KUCHING, May 16: Sarawak Forestry Corporation (SFC) is investigating any illegal hunting of wildlife in Sarawak.
SFC was responding to a recent article entitled “Outrage over blatant slaughter of wildlife allegedly carried out by Sarawak hunting group” published in The Star newspaper on May 15 and the Facebook (FB) posting by Bornean Sun Bear Conservation Centre on May 13 alleging that all hunting as posted on the FB page “Pemburu Malaysia” happened in Sarawak.
“Upon checking and investigation made to the said FB page, the members are found to be from all over Malaysia and the page is for those ‘trigger-happy’ persons to show-off their bounties.
“Those activities have affected and influenced the local hunters in Sarawak to start joining the group and literally posting theirs on the page,” SFC said today as it also clarified that the hunting of wildlife also happened in Peninsular Malaysia and Sabah.
Currently, SFC said it is in the process of verifying the news and the genuine owner of the related Facebook account, urging members of the public with such information to channel the information directly to SFC.
“The viral behaviour or even posting it in the newspapers somehow affected the on-going investigation as the suspects will immediately remove their postings to avoid being detected or traced and such situation made the investigation incomplete.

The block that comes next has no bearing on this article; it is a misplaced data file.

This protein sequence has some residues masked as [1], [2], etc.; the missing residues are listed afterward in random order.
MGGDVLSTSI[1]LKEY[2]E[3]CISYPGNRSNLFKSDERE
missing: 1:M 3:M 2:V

“There are some processes and procedures that need to be followed in the investigation and it takes time to conclude.
“So, please be patient. Let us do our work first.
“We will get back to you on the progress,” said SFC chief executive officer Zolkipli Mohamad Aton.
Zolkipli who is also SFC Controller of Wild Life stressed that hunting of wildlife is allowable with a licence in Peninsular Malaysia and Sabah but not in Sarawak.
He pointed out that in Sarawak, no hunting licence is issued.
He explained that the gun licence issued by respective authorities is only for the purpose of crop protection, but was found to be abused by irresponsible people.
However, he added hunting for subsistence by the local natives is allowed in Sarawak under the Wildlife Protection Ordinance 1998 as it is their natives’ rights.
Hence, he urges members of the public who have information on illegal activities to report to SFC through its hotlines – Kuching (019-8859996, 013-8110150), Sibu (019-8883561), Bintulu (019-8223449, 019-8332737), or Miri (019-8224566, 019-8290994).—DayakDaily